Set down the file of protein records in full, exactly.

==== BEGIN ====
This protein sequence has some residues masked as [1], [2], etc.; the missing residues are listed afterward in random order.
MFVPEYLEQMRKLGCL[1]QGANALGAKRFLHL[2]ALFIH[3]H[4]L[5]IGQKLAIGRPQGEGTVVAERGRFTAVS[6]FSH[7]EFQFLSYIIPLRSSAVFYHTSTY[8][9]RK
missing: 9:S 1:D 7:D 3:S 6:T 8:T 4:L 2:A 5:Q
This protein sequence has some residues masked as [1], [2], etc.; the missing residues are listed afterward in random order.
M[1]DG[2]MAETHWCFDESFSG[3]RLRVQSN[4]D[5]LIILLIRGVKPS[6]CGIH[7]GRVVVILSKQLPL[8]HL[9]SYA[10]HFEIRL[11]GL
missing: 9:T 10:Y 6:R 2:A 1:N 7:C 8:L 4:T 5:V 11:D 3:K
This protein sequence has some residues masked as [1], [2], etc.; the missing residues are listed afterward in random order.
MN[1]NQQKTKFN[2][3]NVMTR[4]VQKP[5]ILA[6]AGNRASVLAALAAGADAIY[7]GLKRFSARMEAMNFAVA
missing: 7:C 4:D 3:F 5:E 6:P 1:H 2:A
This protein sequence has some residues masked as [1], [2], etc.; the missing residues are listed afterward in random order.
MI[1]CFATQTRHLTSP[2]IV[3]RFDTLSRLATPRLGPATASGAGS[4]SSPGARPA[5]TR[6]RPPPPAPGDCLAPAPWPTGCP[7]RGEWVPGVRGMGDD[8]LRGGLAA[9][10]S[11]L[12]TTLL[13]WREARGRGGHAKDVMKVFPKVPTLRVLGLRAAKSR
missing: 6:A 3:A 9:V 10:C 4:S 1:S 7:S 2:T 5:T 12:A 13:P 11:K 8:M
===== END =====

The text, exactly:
This protein sequence has some residues masked as [1], [2], etc.; the missing residues are listed afterward in random order.
MFVPEYLEQMRKLGCL[1]QGANALGAKRFLHL[2]ALFIH[3]H[4]L[5]IGQKLAIGRPQGEGTVVAERGRFTAVS[6]FSH[7]EFQFLSYIIPLRSSAVFYHTSTY[8][9]RK
missing: 9:S 1:D 7:D 3:S 6:T 8:T 4:L 2:A 5:Q
This protein sequence has some residues masked as [1], [2], etc.; the missing residues are listed afterward in random order.
M[1]DG[2]MAETHWCFDESFSG[3]RLRVQSN[4]D[5]LIILLIRGVKPS[6]CGIH[7]GRVVVILSKQLPL[8]HL[9]SYA[10]HFEIRL[11]GL
missing: 9:T 10:Y 6:R 2:A 1:N 7:C 8:L 4:T 5:V 11:D 3:K
This protein sequence has some residues masked as [1], [2], etc.; the missing residues are listed afterward in random order.
MN[1]NQQKTKFN[2][3]NVMTR[4]VQKP[5]ILA[6]AGNRASVLAALAAGADAIY[7]GLKRFSARMEAMNFAVA
missing: 7:C 4:D 3:F 5:E 6:P 1:H 2:A
This protein sequence has some residues masked as [1], [2], etc.; the missing residues are listed afterward in random order.
MI[1]CFATQTRHLTSP[2]IV[3]RFDTLSRLATPRLGPATASGAGS[4]SSPGARPA[5]TR[6]RPPPPAPGDCLAPAPWPTGCP[7]RGEWVPGVRGMGDD[8]LRGGLAA[9][10]S[11]L[12]TTLL[13]WREARGRGGHAKDVMKVFPKVPTLRVLGLRAAKSR
missing: 6:A 3:A 9:V 10:C 4:S 1:S 7:S 2:T 5:T 12:A 13:P 11:K 8:M